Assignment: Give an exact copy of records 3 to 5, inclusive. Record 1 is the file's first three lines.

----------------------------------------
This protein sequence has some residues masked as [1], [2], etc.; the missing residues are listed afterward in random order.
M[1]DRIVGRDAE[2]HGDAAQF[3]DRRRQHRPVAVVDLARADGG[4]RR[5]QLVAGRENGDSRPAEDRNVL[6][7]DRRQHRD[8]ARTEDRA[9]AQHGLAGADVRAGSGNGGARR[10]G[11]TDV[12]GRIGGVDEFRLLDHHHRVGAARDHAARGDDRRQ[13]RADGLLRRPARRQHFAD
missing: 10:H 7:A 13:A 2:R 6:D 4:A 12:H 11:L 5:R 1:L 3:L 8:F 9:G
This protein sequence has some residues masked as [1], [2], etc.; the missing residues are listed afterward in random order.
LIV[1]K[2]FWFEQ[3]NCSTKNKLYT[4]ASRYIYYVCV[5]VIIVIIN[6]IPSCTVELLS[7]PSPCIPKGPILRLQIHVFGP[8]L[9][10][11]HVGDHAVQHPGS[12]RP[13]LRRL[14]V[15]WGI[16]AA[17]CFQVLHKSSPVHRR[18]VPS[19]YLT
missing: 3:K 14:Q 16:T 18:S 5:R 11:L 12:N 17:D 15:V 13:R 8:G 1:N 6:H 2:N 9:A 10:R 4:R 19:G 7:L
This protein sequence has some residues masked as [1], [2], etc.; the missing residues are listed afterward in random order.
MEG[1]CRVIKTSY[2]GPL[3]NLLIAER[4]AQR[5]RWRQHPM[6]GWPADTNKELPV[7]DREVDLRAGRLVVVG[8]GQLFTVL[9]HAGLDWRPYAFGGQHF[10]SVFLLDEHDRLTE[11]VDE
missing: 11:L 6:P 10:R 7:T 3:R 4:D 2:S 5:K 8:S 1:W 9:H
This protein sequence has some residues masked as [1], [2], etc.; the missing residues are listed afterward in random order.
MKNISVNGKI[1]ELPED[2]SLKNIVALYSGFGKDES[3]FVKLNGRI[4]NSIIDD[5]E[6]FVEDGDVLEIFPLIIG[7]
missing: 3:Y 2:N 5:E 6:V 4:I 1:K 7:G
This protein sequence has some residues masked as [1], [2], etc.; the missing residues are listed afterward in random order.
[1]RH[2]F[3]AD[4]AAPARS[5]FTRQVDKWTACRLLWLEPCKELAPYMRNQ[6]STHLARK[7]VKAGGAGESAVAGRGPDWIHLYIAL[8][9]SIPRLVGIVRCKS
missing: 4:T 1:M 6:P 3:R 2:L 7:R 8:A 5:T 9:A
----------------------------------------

This protein sequence has some residues masked as [1], [2], etc.; the missing residues are listed afterward in random order.
MEG[1]CRVIKTSY[2]GPL[3]NLLIAER[4]AQR[5]RWRQHPM[6]GWPADTNKELPV[7]DREVDLRAGRLVVVG[8]GQLFTVL[9]HAGLDWRPYAFGGQHF[10]SVFLLDEHDRLTE[11]VDE
missing: 11:L 6:P 10:R 7:T 3:R 4:D 2:S 5:K 8:S 1:W 9:H
This protein sequence has some residues masked as [1], [2], etc.; the missing residues are listed afterward in random order.
MKNISVNGKI[1]ELPED[2]SLKNIVALYSGFGKDES[3]FVKLNGRI[4]NSIIDD[5]E[6]FVEDGDVLEIFPLIIG[7]
missing: 3:Y 2:N 5:E 6:V 4:I 1:K 7:G
This protein sequence has some residues masked as [1], [2], etc.; the missing residues are listed afterward in random order.
[1]RH[2]F[3]AD[4]AAPARS[5]FTRQVDKWTACRLLWLEPCKELAPYMRNQ[6]STHLARK[7]VKAGGAGESAVAGRGPDWIHLYIAL[8][9]SIPRLVGIVRCKS
missing: 4:T 1:M 6:P 3:R 2:L 7:R 8:A 5:T 9:A